Have learners think about the number of movements required to have Marty walk one step and think how long it would take a programmer to type that into a program each time they wanted to make Marty walk one or more steps. Have learners explore the other commands from the library and think about the number of individual commands that might exist within the library.

        Introduce 'documentation'. Documentation is what is used to explain what the library holds:

        • What commands does the library have?
        • What do the parts of each command mean?
        • What am I allowed to enter for each part?
        • How do I use the command, with all of the appropriate values?
        • Include images of the command in action, annotating the parts that are affected.

        As they go through the documentation, learners should record commands they think will be useful for later use and start to build up a document of their own. Be sure to encourage them to include key parameters and examples, with explanations for what learners will see when the command runs. In addition, encourage groups to think about useful additions they would suggest or try to write, themselves; include these in pseudocode, initially, but include useful information that would clarify the terms for another user.


        Bring learners back together, do a group share, discussing the commands they thought were useful and ones that could be added: combining movements into one new movement that learners think would be used often enough to warrant being in the library.

        Ask about challenges with learning and remembering the commands that are present in the library.

        Encourage learners to think about how they could share this information with a younger year group, or adults. Perhaps they could think about how to design a short workshop with a group class who haven’t used MartyPy yet and get the students to take lead on explaining and teaching others how to use it (with the help of their handbooks of course!) This would be for some future time.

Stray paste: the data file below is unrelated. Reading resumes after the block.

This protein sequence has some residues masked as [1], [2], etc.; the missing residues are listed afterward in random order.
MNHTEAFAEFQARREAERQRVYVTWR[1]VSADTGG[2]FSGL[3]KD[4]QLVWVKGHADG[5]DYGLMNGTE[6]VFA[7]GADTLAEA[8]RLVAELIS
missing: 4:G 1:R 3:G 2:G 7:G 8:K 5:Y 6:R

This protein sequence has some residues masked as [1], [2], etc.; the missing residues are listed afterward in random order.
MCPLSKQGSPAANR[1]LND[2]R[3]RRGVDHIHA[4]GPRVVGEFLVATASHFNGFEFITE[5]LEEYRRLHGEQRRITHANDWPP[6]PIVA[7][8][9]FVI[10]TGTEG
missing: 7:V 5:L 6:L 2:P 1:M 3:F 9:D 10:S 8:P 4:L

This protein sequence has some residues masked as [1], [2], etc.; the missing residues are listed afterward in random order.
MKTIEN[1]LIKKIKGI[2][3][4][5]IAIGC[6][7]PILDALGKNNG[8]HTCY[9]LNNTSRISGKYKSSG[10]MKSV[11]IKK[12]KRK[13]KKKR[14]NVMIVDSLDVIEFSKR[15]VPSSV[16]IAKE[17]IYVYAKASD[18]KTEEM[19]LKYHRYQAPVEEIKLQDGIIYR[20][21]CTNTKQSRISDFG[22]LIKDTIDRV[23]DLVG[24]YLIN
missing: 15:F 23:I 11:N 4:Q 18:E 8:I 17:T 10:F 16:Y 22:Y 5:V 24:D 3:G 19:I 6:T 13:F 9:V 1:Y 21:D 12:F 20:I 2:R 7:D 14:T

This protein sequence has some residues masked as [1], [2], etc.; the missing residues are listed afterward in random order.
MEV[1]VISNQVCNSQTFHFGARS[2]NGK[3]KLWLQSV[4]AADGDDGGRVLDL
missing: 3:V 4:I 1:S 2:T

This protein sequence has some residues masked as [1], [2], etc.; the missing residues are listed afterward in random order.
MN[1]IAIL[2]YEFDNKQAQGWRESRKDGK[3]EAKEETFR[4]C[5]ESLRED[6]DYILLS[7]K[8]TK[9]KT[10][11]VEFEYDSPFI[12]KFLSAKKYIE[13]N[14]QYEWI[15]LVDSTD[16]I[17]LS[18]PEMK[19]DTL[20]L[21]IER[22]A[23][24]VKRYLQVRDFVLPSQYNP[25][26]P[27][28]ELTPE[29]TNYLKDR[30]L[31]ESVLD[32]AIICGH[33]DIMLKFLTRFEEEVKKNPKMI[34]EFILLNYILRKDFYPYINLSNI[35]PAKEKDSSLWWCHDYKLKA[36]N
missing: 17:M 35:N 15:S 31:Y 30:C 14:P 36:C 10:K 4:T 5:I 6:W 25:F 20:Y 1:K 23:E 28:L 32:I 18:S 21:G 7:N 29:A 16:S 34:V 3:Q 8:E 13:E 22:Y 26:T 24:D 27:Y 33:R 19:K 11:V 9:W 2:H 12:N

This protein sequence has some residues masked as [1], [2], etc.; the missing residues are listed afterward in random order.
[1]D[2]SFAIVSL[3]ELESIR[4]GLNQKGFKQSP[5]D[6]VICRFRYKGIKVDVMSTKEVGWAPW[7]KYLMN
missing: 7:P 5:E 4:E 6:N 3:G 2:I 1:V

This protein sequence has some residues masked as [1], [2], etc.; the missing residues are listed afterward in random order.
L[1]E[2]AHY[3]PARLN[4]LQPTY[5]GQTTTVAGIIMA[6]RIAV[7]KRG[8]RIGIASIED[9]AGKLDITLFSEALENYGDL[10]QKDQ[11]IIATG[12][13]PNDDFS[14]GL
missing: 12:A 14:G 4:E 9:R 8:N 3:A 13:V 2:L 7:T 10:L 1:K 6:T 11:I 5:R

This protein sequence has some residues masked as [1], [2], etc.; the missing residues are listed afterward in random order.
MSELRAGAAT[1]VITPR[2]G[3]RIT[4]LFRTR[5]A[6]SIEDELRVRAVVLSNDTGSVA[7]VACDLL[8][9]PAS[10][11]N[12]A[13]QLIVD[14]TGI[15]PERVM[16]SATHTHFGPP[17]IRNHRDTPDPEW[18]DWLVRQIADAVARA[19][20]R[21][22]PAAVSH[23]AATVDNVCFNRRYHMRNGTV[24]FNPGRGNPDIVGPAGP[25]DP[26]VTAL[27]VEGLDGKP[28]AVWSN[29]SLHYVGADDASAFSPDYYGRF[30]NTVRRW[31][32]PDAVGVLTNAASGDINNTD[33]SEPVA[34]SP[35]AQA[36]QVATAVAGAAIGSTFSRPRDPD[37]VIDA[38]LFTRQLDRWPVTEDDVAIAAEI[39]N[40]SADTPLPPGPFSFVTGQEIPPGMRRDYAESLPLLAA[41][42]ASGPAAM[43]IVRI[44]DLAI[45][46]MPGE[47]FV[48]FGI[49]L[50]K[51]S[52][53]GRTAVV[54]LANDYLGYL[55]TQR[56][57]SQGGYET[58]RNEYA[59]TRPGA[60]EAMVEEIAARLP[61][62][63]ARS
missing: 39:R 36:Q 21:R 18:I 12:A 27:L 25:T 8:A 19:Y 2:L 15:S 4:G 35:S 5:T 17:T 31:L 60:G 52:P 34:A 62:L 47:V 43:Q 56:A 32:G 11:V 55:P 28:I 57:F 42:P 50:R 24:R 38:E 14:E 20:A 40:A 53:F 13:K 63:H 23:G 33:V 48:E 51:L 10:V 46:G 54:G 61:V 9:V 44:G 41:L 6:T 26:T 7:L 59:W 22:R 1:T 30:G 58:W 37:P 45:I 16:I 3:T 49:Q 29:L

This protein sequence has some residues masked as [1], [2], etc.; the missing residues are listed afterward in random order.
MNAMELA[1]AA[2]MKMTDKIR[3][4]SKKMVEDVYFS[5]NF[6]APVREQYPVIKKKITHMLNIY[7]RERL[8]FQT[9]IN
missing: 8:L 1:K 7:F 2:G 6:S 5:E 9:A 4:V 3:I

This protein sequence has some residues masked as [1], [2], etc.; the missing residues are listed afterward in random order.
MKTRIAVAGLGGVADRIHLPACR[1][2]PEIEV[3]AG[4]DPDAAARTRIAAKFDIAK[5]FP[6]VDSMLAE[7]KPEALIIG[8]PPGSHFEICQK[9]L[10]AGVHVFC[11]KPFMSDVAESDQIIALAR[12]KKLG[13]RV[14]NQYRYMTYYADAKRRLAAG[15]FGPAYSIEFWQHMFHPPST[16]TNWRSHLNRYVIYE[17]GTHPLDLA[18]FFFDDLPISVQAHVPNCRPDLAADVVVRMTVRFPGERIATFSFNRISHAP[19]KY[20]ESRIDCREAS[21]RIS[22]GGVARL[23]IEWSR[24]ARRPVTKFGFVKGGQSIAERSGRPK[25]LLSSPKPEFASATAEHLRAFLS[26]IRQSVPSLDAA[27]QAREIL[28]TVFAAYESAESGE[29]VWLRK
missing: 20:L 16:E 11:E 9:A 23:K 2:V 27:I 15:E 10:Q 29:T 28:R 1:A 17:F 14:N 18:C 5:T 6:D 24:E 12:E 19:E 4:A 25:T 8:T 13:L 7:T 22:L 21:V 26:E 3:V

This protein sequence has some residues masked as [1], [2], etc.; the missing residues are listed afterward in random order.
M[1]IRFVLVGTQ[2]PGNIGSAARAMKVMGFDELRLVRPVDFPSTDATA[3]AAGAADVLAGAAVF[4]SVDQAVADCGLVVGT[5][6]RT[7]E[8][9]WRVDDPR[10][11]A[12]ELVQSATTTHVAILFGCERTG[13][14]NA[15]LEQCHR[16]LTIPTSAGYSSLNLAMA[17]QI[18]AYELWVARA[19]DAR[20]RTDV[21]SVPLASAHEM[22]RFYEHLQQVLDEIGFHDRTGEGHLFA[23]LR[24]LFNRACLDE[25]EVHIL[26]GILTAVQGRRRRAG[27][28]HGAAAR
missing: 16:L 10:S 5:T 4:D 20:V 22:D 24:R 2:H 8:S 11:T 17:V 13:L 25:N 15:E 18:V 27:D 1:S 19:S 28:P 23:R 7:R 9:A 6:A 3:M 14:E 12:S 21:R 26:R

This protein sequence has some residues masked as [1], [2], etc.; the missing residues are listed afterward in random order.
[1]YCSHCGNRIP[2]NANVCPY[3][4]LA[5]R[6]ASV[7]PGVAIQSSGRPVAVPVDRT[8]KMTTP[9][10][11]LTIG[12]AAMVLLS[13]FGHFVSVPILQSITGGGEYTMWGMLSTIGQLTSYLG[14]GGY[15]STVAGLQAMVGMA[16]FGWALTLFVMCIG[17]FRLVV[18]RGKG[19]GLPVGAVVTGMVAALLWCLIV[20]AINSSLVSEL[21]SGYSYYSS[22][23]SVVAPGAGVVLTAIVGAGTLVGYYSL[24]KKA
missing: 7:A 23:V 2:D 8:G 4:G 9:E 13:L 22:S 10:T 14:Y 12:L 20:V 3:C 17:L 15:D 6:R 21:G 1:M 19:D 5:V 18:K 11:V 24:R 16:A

Extensions & Support


        Encourage all learners to illustrate the commands to better remember the code and the resulting action(s). Ensure that each command learners include has an example of the code and a description of what is happening, either short text or diagram.


        Learners should think about new commands that should be included in the library but the developers didn't think about, consider the parameters for the command to be carried out effectively and ensure that there is documentation clearly describing the purpose of the command and how it works.

        • Technologies: Computing Science
        • Literacy & English: Listening and Talking
        • Health and Wellbeing: Mental, Emotional, Social and Physical Wellbeing
        • Literacy & English: Reading
        • Literacy & English: Writing
        • CSTA Education Standards
        • Digital Technologies, Design & technologies: Digital Technologies
        • Computing, Design and Technology: Computing
        • International Society for Technology in Education (ISTE)